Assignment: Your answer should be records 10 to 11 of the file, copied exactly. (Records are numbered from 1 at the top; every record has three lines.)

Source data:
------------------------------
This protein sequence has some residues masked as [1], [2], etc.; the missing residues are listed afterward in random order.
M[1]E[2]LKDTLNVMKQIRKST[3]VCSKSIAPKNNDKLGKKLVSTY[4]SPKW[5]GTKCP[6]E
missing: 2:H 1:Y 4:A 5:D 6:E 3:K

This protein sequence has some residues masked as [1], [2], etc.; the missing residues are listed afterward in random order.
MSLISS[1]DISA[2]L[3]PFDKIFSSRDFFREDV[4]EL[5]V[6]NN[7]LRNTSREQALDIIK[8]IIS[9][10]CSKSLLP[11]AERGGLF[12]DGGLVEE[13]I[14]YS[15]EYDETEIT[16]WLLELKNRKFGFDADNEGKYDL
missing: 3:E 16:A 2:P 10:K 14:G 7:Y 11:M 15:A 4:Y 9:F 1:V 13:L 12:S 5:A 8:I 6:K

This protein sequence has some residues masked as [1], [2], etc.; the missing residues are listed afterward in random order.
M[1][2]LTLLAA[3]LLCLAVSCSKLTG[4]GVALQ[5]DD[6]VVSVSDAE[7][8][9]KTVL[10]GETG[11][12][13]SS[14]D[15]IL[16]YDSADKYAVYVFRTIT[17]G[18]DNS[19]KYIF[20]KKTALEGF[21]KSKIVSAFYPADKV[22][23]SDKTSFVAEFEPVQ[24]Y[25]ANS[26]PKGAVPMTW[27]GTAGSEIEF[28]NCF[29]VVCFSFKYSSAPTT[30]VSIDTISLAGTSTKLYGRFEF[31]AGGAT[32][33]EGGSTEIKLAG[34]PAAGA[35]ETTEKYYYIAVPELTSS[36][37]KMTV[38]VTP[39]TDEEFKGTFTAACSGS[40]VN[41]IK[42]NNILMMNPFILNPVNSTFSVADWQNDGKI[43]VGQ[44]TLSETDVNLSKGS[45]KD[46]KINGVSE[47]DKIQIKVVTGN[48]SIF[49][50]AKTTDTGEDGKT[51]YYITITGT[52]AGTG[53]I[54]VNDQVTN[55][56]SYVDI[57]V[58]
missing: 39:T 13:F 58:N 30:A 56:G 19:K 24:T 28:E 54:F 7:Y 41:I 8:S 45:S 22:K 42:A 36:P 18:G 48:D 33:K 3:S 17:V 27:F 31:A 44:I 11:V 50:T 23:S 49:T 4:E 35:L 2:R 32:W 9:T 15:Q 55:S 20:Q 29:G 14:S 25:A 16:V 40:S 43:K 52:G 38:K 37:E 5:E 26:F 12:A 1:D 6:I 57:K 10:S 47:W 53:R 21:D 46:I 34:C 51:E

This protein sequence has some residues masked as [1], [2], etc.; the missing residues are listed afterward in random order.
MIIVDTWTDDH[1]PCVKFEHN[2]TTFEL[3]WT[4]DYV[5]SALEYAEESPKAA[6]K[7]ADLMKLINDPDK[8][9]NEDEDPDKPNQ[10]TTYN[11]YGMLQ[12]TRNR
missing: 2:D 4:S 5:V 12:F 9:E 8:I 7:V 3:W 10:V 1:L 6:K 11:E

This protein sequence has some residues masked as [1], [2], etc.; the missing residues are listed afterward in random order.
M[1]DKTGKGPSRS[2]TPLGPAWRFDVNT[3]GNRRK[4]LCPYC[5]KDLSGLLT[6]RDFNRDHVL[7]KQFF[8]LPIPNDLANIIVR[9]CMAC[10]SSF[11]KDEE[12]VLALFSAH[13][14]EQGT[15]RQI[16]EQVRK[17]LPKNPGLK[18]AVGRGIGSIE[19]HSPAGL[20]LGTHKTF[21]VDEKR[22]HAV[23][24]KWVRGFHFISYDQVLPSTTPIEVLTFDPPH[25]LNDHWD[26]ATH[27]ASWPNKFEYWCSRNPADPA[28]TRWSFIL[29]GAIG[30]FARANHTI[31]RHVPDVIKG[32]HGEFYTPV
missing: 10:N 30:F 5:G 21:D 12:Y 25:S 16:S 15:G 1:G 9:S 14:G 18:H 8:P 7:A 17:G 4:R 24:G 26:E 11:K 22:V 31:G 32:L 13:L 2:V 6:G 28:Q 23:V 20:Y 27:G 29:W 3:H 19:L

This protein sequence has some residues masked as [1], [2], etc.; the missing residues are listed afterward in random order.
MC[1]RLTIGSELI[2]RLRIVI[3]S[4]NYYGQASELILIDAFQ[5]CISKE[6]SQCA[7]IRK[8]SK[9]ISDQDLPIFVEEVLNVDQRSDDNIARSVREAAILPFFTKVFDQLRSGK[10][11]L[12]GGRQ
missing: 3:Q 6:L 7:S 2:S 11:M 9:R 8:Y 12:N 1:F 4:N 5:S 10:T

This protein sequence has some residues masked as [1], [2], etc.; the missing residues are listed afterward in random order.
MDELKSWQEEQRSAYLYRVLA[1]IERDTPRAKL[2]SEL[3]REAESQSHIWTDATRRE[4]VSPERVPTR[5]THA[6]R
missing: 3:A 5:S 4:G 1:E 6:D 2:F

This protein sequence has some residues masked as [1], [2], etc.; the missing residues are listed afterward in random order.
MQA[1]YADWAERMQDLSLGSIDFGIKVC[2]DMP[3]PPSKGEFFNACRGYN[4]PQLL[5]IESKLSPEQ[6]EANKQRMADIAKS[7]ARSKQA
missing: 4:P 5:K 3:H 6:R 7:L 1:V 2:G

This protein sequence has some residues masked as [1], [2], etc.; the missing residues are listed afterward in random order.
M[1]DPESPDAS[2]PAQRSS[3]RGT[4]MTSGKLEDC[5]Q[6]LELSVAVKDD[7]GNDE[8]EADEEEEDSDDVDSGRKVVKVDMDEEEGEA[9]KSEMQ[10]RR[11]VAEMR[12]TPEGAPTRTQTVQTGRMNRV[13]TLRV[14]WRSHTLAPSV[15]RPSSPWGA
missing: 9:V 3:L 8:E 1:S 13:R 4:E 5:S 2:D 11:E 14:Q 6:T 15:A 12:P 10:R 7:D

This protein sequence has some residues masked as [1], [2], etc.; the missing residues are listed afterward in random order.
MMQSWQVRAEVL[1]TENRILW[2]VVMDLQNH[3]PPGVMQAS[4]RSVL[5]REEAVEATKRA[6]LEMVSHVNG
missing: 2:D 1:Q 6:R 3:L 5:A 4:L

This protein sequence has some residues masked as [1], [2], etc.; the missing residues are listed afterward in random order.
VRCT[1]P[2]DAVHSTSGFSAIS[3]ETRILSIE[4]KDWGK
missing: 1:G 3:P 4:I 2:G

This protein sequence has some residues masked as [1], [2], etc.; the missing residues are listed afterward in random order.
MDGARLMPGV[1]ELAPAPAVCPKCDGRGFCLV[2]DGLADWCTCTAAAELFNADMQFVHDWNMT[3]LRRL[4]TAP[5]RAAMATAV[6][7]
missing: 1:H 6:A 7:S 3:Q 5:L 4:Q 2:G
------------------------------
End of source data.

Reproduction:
This protein sequence has some residues masked as [1], [2], etc.; the missing residues are listed afterward in random order.
MMQSWQVRAEVL[1]TENRILW[2]VVMDLQNH[3]PPGVMQAS[4]RSVL[5]REEAVEATKRA[6]LEMVSHVNG
missing: 2:D 1:Q 6:R 3:L 5:A 4:L

This protein sequence has some residues masked as [1], [2], etc.; the missing residues are listed afterward in random order.
VRCT[1]P[2]DAVHSTSGFSAIS[3]ETRILSIE[4]KDWGK
missing: 1:G 3:P 4:I 2:G